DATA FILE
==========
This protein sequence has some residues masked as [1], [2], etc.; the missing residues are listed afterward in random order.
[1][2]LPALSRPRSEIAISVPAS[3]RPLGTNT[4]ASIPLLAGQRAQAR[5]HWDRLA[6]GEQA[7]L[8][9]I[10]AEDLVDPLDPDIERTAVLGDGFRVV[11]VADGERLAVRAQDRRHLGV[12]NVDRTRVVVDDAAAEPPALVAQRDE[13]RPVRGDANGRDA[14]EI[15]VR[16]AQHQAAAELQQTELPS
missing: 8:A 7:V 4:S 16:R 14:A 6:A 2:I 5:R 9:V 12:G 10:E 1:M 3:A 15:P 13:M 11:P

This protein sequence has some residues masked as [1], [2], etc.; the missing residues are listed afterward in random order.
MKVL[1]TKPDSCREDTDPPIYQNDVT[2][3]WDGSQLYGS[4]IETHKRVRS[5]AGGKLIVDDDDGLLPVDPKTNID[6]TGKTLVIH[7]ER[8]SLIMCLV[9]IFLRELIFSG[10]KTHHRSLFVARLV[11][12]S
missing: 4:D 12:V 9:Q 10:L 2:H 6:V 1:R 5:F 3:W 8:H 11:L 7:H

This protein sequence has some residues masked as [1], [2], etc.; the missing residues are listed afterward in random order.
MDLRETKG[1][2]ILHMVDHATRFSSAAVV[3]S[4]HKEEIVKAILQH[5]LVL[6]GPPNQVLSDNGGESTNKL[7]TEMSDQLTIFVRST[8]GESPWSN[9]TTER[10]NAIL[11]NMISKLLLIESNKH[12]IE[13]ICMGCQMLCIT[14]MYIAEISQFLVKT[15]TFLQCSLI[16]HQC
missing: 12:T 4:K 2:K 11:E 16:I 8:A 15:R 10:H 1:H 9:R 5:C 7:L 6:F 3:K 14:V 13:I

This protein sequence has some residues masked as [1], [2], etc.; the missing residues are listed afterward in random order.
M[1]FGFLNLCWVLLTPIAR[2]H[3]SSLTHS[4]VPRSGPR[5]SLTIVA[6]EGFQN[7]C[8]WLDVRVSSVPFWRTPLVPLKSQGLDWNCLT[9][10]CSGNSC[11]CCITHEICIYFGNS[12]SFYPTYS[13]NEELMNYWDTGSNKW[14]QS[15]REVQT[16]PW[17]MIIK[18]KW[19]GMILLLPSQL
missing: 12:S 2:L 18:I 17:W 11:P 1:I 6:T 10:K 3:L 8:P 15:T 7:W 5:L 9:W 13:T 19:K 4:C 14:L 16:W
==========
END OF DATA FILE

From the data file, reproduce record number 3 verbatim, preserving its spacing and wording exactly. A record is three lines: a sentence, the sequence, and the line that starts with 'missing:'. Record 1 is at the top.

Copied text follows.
This protein sequence has some residues masked as [1], [2], etc.; the missing residues are listed afterward in random order.
MDLRETKG[1][2]ILHMVDHATRFSSAAVV[3]S[4]HKEEIVKAILQH[5]LVL[6]GPPNQVLSDNGGESTNKL[7]TEMSDQLTIFVRST[8]GESPWSN[9]TTER[10]NAIL[11]NMISKLLLIESNKH[12]IE[13]ICMGCQMLCIT[14]MYIAEISQFLVKT[15]TFLQCSLI[16]HQC
missing: 12:T 4:K 2:K 11:E 16:I 8:A 15:R 10:H 1:H 9:R 5:C 7:L 6:F 3:K 14:V 13:I